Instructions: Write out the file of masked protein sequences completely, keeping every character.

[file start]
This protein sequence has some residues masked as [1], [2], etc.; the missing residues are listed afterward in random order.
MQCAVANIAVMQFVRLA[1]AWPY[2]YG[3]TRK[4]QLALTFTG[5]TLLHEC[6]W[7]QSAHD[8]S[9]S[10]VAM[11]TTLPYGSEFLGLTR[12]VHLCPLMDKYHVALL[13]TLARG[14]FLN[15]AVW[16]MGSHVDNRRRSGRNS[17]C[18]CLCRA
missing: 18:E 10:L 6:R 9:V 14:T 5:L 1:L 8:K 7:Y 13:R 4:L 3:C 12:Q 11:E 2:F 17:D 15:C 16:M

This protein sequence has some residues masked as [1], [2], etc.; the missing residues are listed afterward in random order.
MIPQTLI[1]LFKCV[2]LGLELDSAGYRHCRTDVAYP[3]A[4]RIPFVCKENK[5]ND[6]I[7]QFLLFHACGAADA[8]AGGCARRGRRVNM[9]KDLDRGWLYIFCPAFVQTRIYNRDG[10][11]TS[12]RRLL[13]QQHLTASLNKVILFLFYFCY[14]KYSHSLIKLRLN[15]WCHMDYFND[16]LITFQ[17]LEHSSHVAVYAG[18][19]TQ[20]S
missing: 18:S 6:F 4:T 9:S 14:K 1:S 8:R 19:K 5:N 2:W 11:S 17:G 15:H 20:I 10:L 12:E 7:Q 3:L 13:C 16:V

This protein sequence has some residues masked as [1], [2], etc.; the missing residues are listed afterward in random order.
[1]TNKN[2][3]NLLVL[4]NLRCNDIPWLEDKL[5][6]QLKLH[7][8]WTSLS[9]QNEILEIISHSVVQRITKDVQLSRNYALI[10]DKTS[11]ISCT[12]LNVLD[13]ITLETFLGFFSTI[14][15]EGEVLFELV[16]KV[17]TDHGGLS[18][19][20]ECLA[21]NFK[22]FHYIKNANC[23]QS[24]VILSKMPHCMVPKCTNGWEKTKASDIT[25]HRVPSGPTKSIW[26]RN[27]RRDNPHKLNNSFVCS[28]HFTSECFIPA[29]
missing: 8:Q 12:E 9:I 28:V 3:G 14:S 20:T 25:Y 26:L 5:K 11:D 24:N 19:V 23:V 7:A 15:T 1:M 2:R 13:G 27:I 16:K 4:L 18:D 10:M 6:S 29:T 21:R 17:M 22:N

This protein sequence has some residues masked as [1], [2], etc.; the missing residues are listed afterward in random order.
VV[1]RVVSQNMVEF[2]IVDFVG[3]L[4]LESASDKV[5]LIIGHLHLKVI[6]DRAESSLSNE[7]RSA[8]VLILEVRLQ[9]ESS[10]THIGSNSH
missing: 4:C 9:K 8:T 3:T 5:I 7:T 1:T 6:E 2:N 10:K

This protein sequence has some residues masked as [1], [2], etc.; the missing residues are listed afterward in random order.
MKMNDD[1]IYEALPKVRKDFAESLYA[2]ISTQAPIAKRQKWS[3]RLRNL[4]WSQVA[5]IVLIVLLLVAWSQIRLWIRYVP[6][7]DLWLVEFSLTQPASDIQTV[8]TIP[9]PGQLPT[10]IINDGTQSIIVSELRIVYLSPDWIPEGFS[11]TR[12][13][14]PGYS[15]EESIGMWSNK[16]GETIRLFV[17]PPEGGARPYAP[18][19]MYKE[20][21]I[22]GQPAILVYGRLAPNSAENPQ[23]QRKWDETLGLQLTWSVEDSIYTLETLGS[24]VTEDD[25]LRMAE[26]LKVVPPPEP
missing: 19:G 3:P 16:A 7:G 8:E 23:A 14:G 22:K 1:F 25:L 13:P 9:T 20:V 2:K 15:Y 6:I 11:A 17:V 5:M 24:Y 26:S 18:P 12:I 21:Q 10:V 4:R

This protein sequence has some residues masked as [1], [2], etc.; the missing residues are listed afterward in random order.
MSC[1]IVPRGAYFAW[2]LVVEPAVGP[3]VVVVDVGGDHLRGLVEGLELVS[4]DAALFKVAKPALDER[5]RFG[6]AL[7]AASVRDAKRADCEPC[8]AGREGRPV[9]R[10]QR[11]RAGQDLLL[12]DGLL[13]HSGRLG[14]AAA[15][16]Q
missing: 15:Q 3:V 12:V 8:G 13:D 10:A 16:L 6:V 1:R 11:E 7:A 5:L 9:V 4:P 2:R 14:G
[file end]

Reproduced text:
This protein sequence has some residues masked as [1], [2], etc.; the missing residues are listed afterward in random order.
MQCAVANIAVMQFVRLA[1]AWPY[2]YG[3]TRK[4]QLALTFTG[5]TLLHEC[6]W[7]QSAHD[8]S[9]S[10]VAM[11]TTLPYGSEFLGLTR[12]VHLCPLMDKYHVALL[13]TLARG[14]FLN[15]AVW[16]MGSHVDNRRRSGRNS[17]C[18]CLCRA
missing: 18:E 10:L 6:R 9:V 14:T 5:L 1:L 8:K 7:Y 13:R 4:L 3:C 12:Q 11:E 2:F 17:D 15:C 16:M

This protein sequence has some residues masked as [1], [2], etc.; the missing residues are listed afterward in random order.
MIPQTLI[1]LFKCV[2]LGLELDSAGYRHCRTDVAYP[3]A[4]RIPFVCKENK[5]ND[6]I[7]QFLLFHACGAADA[8]AGGCARRGRRVNM[9]KDLDRGWLYIFCPAFVQTRIYNRDG[10][11]TS[12]RRLL[13]QQHLTASLNKVILFLFYFCY[14]KYSHSLIKLRLN[15]WCHMDYFND[16]LITFQ[17]LEHSSHVAVYAG[18][19]TQ[20]S
missing: 18:S 6:F 4:T 9:S 14:K 1:S 8:R 19:K 5:N 2:W 11:S 17:G 15:H 20:I 10:L 12:E 7:Q 3:L 13:C 16:V

This protein sequence has some residues masked as [1], [2], etc.; the missing residues are listed afterward in random order.
[1]TNKN[2][3]NLLVL[4]NLRCNDIPWLEDKL[5][6]QLKLH[7][8]WTSLS[9]QNEILEIISHSVVQRITKDVQLSRNYALI[10]DKTS[11]ISCT[12]LNVLD[13]ITLETFLGFFSTI[14][15]EGEVLFELV[16]KV[17]TDHGGLS[18][19][20]ECLA[21]NFK[22]FHYIKNANC[23]QS[24]VILSKMPHCMVPKCTNGWEKTKASDIT[25]HRVPSGPTKSIW[26]RN[27]RRDNPHKLNNSFVCS[28]HFTSECFIPA[29]
missing: 8:Q 12:E 9:I 28:V 3:G 14:S 20:T 25:Y 26:L 5:K 11:D 24:N 19:V 23:V 7:A 15:T 1:M 2:R 13:G 27:I 16:K 4:L 18:D 10:M 6:S 29:T 21:R 17:M 22:N

This protein sequence has some residues masked as [1], [2], etc.; the missing residues are listed afterward in random order.
VV[1]RVVSQNMVEF[2]IVDFVG[3]L[4]LESASDKV[5]LIIGHLHLKVI[6]DRAESSLSNE[7]RSA[8]VLILEVRLQ[9]ESS[10]THIGSNSH
missing: 4:C 9:K 8:T 3:T 5:I 7:T 1:T 6:E 2:N 10:K

This protein sequence has some residues masked as [1], [2], etc.; the missing residues are listed afterward in random order.
MKMNDD[1]IYEALPKVRKDFAESLYA[2]ISTQAPIAKRQKWS[3]RLRNL[4]WSQVA[5]IVLIVLLLVAWSQIRLWIRYVP[6][7]DLWLVEFSLTQPASDIQTV[8]TIP[9]PGQLPT[10]IINDGTQSIIVSELRIVYLSPDWIPEGFS[11]TR[12][13][14]PGYS[15]EESIGMWSNK[16]GETIRLFV[17]PPEGGARPYAP[18][19]MYKE[20][21]I[22]GQPAILVYGRLAPNSAENPQ[23]QRKWDETLGLQLTWSVEDSIYTLETLGS[24]VTEDD[25]LRMAE[26]LKVVPPPEP
missing: 19:G 3:P 16:A 7:G 8:E 23:A 14:G 22:K 1:F 25:L 13:P 9:T 20:V 2:K 15:Y 6:I 11:A 17:V 5:M 24:Y 26:S 18:P 12:I 21:Q 10:V 4:R

This protein sequence has some residues masked as [1], [2], etc.; the missing residues are listed afterward in random order.
MSC[1]IVPRGAYFAW[2]LVVEPAVGP[3]VVVVDVGGDHLRGLVEGLELVS[4]DAALFKVAKPALDER[5]RFG[6]AL[7]AASVRDAKRADCEPC[8]AGREGRPV[9]R[10]QR[11]RAGQDLLL[12]DGLL[13]HSGRLG[14]AAA[15][16]Q
missing: 15:Q 3:V 12:V 8:G 13:D 10:A 16:L 6:V 1:R 11:E 7:A 5:L 9:V 4:P 2:R 14:G